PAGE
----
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close this bookTraditional Storage of Yams and Cassave and its Improvement (GTZ)
close this folder4 Yams
View the document(introduction...)
View the document4.1 The environmental requirements of yams
View the document4.2 The yam tuber
View the document4.3 Farm-economic aspects of yam production
View the document4.4 Yam harvesting
Open this folder and view contents4.5 Causes of storage losses for yams
Open this folder and view contents4.6 Traditional storage systems for fresh yams
Open this folder and view contents4.7 Measures to improve traditional yam storage
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4.1 The environmental requirements of yams

The yam is a plant of tropical climates and does not tolerate. Temperatures below 20°C impede the growth of the plant which needs temperatures between 25 and 30°C to develop normally.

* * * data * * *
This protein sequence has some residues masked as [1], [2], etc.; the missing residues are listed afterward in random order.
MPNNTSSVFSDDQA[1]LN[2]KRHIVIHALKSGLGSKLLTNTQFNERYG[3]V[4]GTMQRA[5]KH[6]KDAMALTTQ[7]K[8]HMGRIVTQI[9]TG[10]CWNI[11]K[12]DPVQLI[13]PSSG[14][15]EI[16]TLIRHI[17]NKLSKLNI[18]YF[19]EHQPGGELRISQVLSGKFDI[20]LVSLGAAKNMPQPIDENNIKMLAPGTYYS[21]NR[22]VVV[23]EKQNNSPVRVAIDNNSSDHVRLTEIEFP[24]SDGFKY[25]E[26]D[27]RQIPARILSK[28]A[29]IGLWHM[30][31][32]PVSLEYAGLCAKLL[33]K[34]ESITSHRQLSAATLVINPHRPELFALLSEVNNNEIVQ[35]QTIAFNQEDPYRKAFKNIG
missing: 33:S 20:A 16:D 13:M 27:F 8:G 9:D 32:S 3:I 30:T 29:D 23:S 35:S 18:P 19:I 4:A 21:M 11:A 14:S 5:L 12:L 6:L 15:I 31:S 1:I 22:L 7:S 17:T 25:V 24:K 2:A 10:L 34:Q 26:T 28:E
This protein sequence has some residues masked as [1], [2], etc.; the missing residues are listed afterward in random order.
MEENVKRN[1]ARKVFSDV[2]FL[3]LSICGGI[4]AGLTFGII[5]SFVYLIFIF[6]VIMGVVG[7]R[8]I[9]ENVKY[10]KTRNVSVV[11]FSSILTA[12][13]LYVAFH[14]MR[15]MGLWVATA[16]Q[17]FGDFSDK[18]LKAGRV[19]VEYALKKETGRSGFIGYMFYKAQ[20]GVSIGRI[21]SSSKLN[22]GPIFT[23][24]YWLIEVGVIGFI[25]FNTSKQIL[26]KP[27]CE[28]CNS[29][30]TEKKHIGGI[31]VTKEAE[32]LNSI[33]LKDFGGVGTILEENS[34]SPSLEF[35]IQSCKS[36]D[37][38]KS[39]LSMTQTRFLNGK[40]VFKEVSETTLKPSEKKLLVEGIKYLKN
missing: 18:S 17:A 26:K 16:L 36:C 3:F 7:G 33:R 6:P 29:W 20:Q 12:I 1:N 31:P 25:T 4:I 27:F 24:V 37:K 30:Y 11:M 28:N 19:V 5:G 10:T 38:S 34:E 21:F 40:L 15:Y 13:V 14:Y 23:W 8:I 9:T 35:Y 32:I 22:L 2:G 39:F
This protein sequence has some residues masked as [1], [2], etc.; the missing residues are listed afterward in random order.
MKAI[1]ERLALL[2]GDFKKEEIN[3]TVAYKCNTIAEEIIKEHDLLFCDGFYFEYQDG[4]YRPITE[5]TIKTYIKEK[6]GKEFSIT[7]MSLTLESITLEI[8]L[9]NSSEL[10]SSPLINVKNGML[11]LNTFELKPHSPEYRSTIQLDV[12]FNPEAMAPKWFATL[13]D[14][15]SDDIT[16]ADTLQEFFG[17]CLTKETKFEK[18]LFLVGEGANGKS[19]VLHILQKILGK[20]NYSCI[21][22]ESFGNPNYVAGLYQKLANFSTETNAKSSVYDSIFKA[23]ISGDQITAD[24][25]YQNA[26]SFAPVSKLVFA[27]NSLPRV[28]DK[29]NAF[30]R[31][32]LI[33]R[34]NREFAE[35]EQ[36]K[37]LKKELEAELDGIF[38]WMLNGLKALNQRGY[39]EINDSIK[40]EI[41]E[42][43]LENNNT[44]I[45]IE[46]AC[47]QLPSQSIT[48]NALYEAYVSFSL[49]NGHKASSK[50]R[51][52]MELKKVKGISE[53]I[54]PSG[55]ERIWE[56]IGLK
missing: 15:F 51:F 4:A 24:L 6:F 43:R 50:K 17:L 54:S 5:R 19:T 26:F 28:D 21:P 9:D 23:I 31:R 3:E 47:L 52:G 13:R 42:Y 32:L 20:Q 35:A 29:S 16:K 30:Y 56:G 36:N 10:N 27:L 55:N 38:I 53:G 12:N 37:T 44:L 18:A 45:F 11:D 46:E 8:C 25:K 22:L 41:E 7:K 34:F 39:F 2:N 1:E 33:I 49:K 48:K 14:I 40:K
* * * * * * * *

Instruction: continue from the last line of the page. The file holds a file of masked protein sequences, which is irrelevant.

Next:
Most varieties of yam have a growing phase of 7 - 9 months up to maturity. The yam requires an annual precipitation of over 1,500 mm distributed evenly over the vegetation period to take full advantage of its production potential. For this reason, a long rainy season during the growth period has a positive effect on the yield of yams Off the other hand, the plant is able to survive longer dry periods which, however, reduce the yield considerably

The yam makes high demands on soil fertility. Soils with a high humic content correspond best to the requirements of the yam. On soils which are low in nutrients and which are predominant in the humid tropics, the yam is often the first member in crop rotation so that its high demand on nutrients can be fulfilled In addition to a high concentration of nutrients, the soils should have good water-bearing properties as yams are not able to tolerate stagnant water. They also need deep soil which is free of stones. Shallow or soils impede the formation of the tubers and or result in deformity.

Although not completely analysed, there are many indications of light intensity affecting growth - in particular of the tuber. Thus staking for the tendrils promotes the yield Semi-shade, e.g. in a greenhouse or under trees, leads to a noticeable loss in yield (ONWUEME, 1978).